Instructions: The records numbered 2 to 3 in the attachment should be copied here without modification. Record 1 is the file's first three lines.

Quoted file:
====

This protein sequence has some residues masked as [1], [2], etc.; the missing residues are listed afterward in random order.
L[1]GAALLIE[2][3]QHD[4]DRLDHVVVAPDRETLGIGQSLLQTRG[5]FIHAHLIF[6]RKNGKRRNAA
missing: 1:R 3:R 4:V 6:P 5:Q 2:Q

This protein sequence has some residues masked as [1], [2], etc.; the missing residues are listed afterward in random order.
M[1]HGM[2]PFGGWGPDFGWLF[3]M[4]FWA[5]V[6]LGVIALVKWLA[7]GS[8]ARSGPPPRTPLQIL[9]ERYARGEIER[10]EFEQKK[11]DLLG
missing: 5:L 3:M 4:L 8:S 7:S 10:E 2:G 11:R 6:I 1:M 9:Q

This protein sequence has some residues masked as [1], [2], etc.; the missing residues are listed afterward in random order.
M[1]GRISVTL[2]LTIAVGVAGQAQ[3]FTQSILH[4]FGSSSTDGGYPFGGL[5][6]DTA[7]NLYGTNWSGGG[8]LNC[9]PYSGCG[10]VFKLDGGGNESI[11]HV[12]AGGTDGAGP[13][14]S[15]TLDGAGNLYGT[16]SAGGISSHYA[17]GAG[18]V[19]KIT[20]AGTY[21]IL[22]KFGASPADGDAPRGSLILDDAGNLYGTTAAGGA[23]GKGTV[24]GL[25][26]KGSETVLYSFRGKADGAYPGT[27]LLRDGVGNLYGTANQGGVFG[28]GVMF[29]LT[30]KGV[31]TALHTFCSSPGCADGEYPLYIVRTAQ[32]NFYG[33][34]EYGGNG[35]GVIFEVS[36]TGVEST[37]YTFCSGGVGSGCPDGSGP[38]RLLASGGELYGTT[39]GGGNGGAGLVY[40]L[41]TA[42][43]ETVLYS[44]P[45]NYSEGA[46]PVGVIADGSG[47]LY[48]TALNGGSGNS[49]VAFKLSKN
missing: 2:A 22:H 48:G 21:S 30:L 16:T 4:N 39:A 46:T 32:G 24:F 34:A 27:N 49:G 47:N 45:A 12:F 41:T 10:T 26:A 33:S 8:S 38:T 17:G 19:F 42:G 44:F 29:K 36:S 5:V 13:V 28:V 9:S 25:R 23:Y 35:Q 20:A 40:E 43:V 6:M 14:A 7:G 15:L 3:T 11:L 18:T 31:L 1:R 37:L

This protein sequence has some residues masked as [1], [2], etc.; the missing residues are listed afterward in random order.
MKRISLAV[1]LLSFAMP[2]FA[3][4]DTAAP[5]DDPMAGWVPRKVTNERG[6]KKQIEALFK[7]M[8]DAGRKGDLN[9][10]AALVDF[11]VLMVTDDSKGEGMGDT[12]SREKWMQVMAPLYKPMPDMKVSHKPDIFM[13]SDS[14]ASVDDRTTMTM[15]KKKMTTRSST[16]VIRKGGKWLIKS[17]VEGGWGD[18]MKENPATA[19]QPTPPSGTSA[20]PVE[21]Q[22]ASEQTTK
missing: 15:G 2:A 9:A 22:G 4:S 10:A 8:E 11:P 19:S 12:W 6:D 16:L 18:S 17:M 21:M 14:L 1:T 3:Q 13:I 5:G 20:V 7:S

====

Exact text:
This protein sequence has some residues masked as [1], [2], etc.; the missing residues are listed afterward in random order.
M[1]HGM[2]PFGGWGPDFGWLF[3]M[4]FWA[5]V[6]LGVIALVKWLA[7]GS[8]ARSGPPPRTPLQIL[9]ERYARGEIER[10]EFEQKK[11]DLLG
missing: 5:L 3:M 4:L 8:S 7:S 10:E 2:G 11:R 6:I 1:M 9:Q

This protein sequence has some residues masked as [1], [2], etc.; the missing residues are listed afterward in random order.
M[1]GRISVTL[2]LTIAVGVAGQAQ[3]FTQSILH[4]FGSSSTDGGYPFGGL[5][6]DTA[7]NLYGTNWSGGG[8]LNC[9]PYSGCG[10]VFKLDGGGNESI[11]HV[12]AGGTDGAGP[13][14]S[15]TLDGAGNLYGT[16]SAGGISSHYA[17]GAG[18]V[19]KIT[20]AGTY[21]IL[22]KFGASPADGDAPRGSLILDDAGNLYGTTAAGGA[23]GKGTV[24]GL[25][26]KGSETVLYSFRGKADGAYPGT[27]LLRDGVGNLYGTANQGGVFG[28]GVMF[29]LT[30]KGV[31]TALHTFCSSPGCADGEYPLYIVRTAQ[32]NFYG[33][34]EYGGNG[35]GVIFEVS[36]TGVEST[37]YTFCSGGVGSGCPDGSGP[38]RLLASGGELYGTT[39]GGGNGGAGLVY[40]L[41]TA[42][43]ETVLYS[44]P[45]NYSEGA[46]PVGVIADGSG[47]LY[48]TALNGGSGNS[49]VAFKLSKN
missing: 2:A 22:H 48:G 21:S 30:L 16:T 4:N 39:A 46:T 32:G 24:F 34:A 27:N 49:G 47:N 45:A 12:F 41:T 10:T 26:A 33:S 8:S 38:T 17:G 19:F 42:G 44:F 29:K 36:S 5:V 13:V 28:V 9:S 25:R 23:Y 35:Q 20:A 40:E 43:V 6:M 14:A 7:G 15:L 3:T 11:L 18:T 31:L 1:R 37:L